City Council delays maker-space zoning vote after parking dispute

Should maker-space businesses be zoned with parking space requirements? Should any businesses?

On Monday, the City Council was poised to pass a series of changes to Newton’s zoning ordinance proposed by the Zoning and Planning Committee, but not before an argument over the future of parking in Newton led to the vote being pushed back a month.

“It’s time we had a conversation, for reals, in Newton,” Councilor John Oliver said. And yes, he used the phrase “for reals.”

How it started

The Zoning and Planning Committee approved changes recently to move fast food businesses to “restaurant” zoning, define “business incubator” and add maker-spaces and amusement businesses to the zoning ordinance.

The Planning Department had recommended requiring one parking space for every 600 square feet of space in the business, but the committee voted to approve the changes without any parking requirements.

Baker’s gambit

Councilor Lisle Baker, who chairs that committee, objected to not having any parking requirements for these new types of businesses in the zoning ordinance.

So when the matter came before Monday’s full City Council, Baker offered a motion for an amendment putting parking requirements back in, at a compromise of one space per 1,200 square feet for business incubators and one space per 1,600 square feet (a compromise recommended by the Planning Department on July 3).

“As a matter of zoning policy, I don’t think it’s wise for us to create an exception for two specific uses that have no parking requirement if we still have them for others,” Baker said.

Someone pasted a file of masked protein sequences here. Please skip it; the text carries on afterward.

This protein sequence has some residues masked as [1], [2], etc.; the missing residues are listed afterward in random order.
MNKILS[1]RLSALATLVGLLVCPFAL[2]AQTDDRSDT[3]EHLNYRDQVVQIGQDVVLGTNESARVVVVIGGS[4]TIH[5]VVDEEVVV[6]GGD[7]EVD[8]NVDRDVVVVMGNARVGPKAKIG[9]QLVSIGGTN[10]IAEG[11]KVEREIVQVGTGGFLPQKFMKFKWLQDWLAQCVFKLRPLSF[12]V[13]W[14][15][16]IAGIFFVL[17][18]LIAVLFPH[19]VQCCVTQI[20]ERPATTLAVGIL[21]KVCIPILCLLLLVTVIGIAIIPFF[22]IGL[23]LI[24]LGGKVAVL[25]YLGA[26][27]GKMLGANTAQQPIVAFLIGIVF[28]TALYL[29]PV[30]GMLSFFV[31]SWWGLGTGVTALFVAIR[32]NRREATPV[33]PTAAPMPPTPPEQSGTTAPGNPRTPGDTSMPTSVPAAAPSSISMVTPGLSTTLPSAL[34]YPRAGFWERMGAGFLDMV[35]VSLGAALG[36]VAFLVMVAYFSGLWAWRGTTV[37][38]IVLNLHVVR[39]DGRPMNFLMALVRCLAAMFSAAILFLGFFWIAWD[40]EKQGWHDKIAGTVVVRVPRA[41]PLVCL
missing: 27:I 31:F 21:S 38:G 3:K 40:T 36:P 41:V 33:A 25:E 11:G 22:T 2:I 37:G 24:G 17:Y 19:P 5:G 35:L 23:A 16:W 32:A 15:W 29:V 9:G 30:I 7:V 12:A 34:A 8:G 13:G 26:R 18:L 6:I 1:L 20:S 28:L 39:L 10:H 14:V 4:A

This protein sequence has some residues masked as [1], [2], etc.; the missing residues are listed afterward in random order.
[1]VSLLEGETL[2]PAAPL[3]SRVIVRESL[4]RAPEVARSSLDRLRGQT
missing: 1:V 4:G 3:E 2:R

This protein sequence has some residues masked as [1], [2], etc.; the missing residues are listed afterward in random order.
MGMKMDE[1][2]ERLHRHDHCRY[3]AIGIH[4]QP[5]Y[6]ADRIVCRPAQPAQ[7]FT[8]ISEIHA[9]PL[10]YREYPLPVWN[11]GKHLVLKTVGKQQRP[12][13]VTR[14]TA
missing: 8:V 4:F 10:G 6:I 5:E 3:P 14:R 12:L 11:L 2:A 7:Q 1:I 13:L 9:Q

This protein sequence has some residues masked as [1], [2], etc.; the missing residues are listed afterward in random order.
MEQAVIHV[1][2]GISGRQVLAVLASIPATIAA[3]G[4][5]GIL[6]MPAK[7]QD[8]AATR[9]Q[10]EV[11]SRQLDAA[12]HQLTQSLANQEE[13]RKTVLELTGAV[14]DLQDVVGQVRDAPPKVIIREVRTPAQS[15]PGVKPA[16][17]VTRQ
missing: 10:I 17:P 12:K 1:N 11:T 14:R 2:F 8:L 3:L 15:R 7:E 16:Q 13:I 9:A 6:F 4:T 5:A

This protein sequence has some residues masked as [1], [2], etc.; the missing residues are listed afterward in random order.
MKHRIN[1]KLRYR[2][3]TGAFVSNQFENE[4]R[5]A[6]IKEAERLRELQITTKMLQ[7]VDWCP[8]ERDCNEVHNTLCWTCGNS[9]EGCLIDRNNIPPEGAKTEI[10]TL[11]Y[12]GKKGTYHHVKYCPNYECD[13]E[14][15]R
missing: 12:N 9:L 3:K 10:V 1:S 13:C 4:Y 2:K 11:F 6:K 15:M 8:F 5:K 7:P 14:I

Baker’s amendment was met with pushback from fellow councilors.

Councilor Joshua Krintzman—the one whose motion to remove parking requirements was adopted by the Zoning and Planning Committee—strongly objected.

“To Councilor Baker’s point, I’d be comfortable removing all of the parking requirements, and we can do that across our ordinances,” Krintzman said. “In the meantime, we are sort of doing it piecemeal, doing it one at a time as they come up. If it’s the best we can do, it’s the best we can do.”

Councilor Alison Leary echoed Krintzman’s sentiment about parking requirements for businesses.

“Just a reminder, it does not mean parking will not be built,” Leary said. “It means that a thoughtful approach will go with the business, who will decide how much parking they need.”

But others agreed with Baker.

“Not every village center is made the same,” Councilor Tarik Lucas said. “West Newton Square, there is not a lot of parking. In Newton Centre, there is. So I think we need to protect the villages—not so much the businesses but the villages as a whole—with a parking requirement to have more off-street parking.”

‘Hobbling our businesses’

Most arguments against parking requirements focused on the idea that such mandates hobble small businesses.

But Councilor Randy Block, who opposed the amendment to add parking requirements but wasn’t sure how he’d vote on the final changes to the zoning ordinance, urged the City Council to give thought to parking policy in the city in a larger sense.

“We’re hobbling our businesses by not analyzing what the parking demands are, and they vary by village center,” Block said. “Some village centers have adequate parking, some village centers don’t. And trying to adopt citywide ratios is an exercise in futility.”

Block, who has pushed for citywide parking studies in the past, said Monday that Newton needs real data to figure out parking for the future.

“Until we have the data that tells us how much parking we need and where we need it, we can’t really make intelligent decisions,” Block said. “If there’s a shortage, that begs for government analysis and government planning. If there’s a surplus, we can remove any requirements.”

See you in August

Baker’s amendment to add parking requirements failed, with 9 in favor, 11 against and four absent.

But after the roll call was read, Councilor Susan Albright noted that multiple city councilors were absent from the meeting and motioned for the whole vote on the zoning changes to be postponed.

The changes need a two-thirds majority vote to pass.

The Council narrowly voted to postpone the vote until its Aug. 12 meeting.